have some depth or some resonance in me, and that perhaps then I should try to
put them into the form of a poem.

GROSS: And why did this moment become a poem?

Mr. HALL: Jane's hair was terribly important to her. She--losing it was such
a cruel thing. And when she had died--we were hopeful at the time I speak of,
when we threw away the bag of hair--when she died, I wished so much that I'd
had some of this hair, and I kept thinking about it, thinking about the
absence of her hair, and then remembered the scene early on in her leukemia,
when she began to lose her hair, and she couldn't stand it clumping on the
floor of the shower stall every day as it began to go out. So that she
arranged--we arranged for a barber to come from the barber shop in the
hospital and shave it all off. I remembered he was trembling, the young man.
He was very moved by what he had to do.

GROSS: When someone you love is dying and you know how limited your time
together is, you have a sense that it's almost like your duty to engrave
memories in your mind so at least you have the memory after you lose the
person. Is that something you became very self-conscious about, particularly
as a writer who works with memory?

Mr. HALL: I don't think I was exactly self-conscious. I wouldn't use that
word for it. I was just overwhelmed by necessity. I mean, it was what kept
me going, really, to remember these things, to preserve them, to embody that
loss by recounting events. I thought of things over and over again, like the
time we went to a funeral shortly before she died and there was to be another
funeral. These images, not language really, but recurrent images like images
in a dream, would come to me, and without self-consciously preserving, I would
need to write them down.

GROSS: Donald Hall, I'd like you to read another poem from your new book,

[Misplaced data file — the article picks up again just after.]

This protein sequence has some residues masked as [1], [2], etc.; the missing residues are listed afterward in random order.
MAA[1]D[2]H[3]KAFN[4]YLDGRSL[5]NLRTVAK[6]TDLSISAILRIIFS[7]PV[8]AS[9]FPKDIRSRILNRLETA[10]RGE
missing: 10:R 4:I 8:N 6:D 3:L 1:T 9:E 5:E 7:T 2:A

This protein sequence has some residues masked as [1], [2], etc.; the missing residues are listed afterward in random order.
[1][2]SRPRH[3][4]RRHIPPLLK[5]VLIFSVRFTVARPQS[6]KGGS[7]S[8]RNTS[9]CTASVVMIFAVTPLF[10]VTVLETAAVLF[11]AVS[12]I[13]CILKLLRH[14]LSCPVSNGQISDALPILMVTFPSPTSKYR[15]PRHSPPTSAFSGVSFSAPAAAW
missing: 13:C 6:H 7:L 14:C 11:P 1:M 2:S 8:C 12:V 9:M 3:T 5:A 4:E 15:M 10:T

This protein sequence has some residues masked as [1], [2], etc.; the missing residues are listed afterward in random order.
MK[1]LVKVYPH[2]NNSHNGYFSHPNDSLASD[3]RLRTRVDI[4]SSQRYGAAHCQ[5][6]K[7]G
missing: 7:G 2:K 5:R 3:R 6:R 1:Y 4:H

"The Painted Bed," also a poem about your late wife, the poet Jane Kenyon, and
this one is called "Sweater." Perhaps before you read it, you could just tell
us something about the moment that inspired this poem.

Mr. HALL: Yeah. Well, it took me a year before I could gather her clothes
and send them off, and I write about that a little bit here. After I thought
that I had picked up all her clothes, I kept finding more and more of her.
Naturally, lived in the same place together for 20 years, and the remains are
still there. They're fewer and fewer now, but even after I'd sent her clothes
away, I kept finding more, and this is the background of this poem.

`The second June afterward, I wrapped Jane's clothes for Rosie's Place(ph).
But I'd keep on finding things I missed. A scarf hanging from a hook in the
tool shed, a green down vest, or a sweater tossed on the swivel chair by her
desk where her papers pile untouched, just as she left them. The last time
she fretted over answering a letter or worked to end a poem by observing
something as careless as the white sleeve of a cardigan.'

GROSS: When I read that poem, it made me think about a few things. One is
that sense of like a moment frozen when somebody dies, that the whole
landscape they left is just...

Mr. HALL: Yeah.

GROSS: ...kind of frozen in place, and then the living have to decide if
you're gonna change it at all, or how long you're gonna leave it as a kind
of...

Mr. HALL: I know. Yeah.

GROSS: ...living monument to them.

Mr. HALL: You have to do it. I think I've done, by this time--it's almost
seven years since Jane died. I think I've probably done what I had to do, but
certainly the first years it was very hard to do what I had to do. I had to
get rid of her clothes, to give them to some place where they could be useful.
And also, I did gather her clothes two years after she died. I did gather her
papers, her drafts of poems, letters. That took me until about two years
after she died before I could do that. Now I rarely find anything. I've
really come, finally after seven years, to a different place.

GROSS: How did you know that you were ready to give away the clothes or